|30,000 Vietnamese Montagnards Baptized in 2008 and 20,000 More are Preparing for Baptism|
|Written by Sherry|
|Tuesday, 20 October 2009 13:29|
Great news from Vietnam (and more proof that Asia is anything but a barren field for Christianity per my recent post on Christianity is Booming in Asia):
Courtesy of Asia News: Last year 30 thousand Vietnamese from the Central Highlands (Montagnards) were baptized and 20 thousand others are preparing to become Catholics. The data was emphasized by the Bishop of Kontum, Michael Hoang Duc Oanh, at the World Mission Day. “It is the work of the Holy Spirit – he tells AsiaNews - with the sincere participation and contribution of so many people".
In the world of evangelical missiology, an event like this would be known as a "people movement": the mass conversion to Christianity of a particular ethnic/cultural/linguistic group. There has been a large number of "people movements" all over the world over the past 40 years but Catholics hardly ever acknowledge them, much less grasp their significance.
I hope that both western pundits and Asian bishops and leaders are paying attention.
During my last graduate course in the only Catholic university in my home town, we were treated to the ramblings of a priest-guest lecturer, who solemnly told us that Francis Xavier had gone to India to get away from the Pope, that Christianity in Asia was the failed outcome of western imperialism, that only 2% of Asians were Christian anyway, and that there was no such thing as genuine Christian mysticism. Since I was the only member of the class with a graduate background in the history and contemporary practice of Christian missions and had actually written a graduate paper on the history of the Jesuit missions in India, I just had to correct the lecturer and did so - publicly and privately.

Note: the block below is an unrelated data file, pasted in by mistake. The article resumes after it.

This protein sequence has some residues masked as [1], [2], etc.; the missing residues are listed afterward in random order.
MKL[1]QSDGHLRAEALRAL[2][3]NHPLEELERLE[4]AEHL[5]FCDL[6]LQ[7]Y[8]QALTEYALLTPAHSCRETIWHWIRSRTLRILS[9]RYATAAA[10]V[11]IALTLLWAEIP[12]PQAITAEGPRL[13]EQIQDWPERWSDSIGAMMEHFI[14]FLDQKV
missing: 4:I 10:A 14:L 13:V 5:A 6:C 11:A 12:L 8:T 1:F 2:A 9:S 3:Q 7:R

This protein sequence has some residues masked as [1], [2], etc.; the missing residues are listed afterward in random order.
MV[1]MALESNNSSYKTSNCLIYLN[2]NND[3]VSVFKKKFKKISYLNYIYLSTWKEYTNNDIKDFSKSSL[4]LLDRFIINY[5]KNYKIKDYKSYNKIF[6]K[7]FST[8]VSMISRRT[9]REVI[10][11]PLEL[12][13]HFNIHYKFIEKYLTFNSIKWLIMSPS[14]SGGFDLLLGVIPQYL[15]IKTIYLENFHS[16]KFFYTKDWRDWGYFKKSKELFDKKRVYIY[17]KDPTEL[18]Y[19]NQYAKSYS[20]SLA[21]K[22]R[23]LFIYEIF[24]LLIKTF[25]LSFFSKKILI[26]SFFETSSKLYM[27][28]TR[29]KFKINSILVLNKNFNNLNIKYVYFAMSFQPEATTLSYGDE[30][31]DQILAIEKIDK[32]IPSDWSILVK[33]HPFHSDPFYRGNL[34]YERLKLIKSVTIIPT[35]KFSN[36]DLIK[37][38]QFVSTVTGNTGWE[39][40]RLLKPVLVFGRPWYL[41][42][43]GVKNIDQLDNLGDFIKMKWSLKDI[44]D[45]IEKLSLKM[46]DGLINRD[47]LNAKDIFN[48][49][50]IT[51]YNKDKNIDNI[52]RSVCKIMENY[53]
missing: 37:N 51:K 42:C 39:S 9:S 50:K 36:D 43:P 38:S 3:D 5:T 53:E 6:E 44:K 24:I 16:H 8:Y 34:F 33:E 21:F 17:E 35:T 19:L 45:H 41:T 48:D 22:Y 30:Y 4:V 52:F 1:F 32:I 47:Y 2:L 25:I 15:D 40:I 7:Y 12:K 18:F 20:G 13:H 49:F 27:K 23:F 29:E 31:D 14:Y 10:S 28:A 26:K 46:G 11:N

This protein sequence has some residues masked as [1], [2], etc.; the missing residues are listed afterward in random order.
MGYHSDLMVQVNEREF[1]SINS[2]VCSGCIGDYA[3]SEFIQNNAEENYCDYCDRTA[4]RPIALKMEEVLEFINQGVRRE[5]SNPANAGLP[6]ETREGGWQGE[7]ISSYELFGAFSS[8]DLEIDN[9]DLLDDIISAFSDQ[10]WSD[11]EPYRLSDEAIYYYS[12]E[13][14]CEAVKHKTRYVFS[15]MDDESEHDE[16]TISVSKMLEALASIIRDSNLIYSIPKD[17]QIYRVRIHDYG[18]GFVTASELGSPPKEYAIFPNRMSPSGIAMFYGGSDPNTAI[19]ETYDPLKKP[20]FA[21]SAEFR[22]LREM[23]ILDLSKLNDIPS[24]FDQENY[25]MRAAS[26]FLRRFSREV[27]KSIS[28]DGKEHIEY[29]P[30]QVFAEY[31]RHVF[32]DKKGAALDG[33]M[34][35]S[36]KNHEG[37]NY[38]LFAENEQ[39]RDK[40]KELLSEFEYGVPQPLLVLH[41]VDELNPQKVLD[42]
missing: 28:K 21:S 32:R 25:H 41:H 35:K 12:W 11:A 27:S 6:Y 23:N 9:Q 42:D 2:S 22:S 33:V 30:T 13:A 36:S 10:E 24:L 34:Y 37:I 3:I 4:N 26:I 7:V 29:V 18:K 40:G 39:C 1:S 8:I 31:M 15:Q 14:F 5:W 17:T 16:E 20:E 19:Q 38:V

But that was in Seattle - the land of None. Locals expect to be handed wildly anti-Christian propaganda with their skinny triple grande mocha lattes. What continues to astonish me is the prevalence of very similar attitudes all over the west in more diplomatic forms.
The Vietnamese Catholic Church is celebrating its 350 year anniversary in 2009 and is hardly a tiny, limping, passive remnant of western imperialism. Over 130,000 Vietnamese Catholics have died for the faith over the centuries. And now 50,000 Vietnamese citizens are entering the Church in the course of a couple years. They have earned the right to speak for themselves.
Pope Benedict, in his message for World MIssion Day, reiterated that mission is the fundamental task of the Church.
"I remind all Churches, old and young, that God called them to be the 'salt of the earth' and 'light of the world'. I urge them to proclaim the Good News of Jesus to everyone everywhere in the world. You must consider the mission to non-Catholics as the primary pastoral commitment".
I have another encouraging story from Asia pending but am waiting for a bit of additional information before i post it.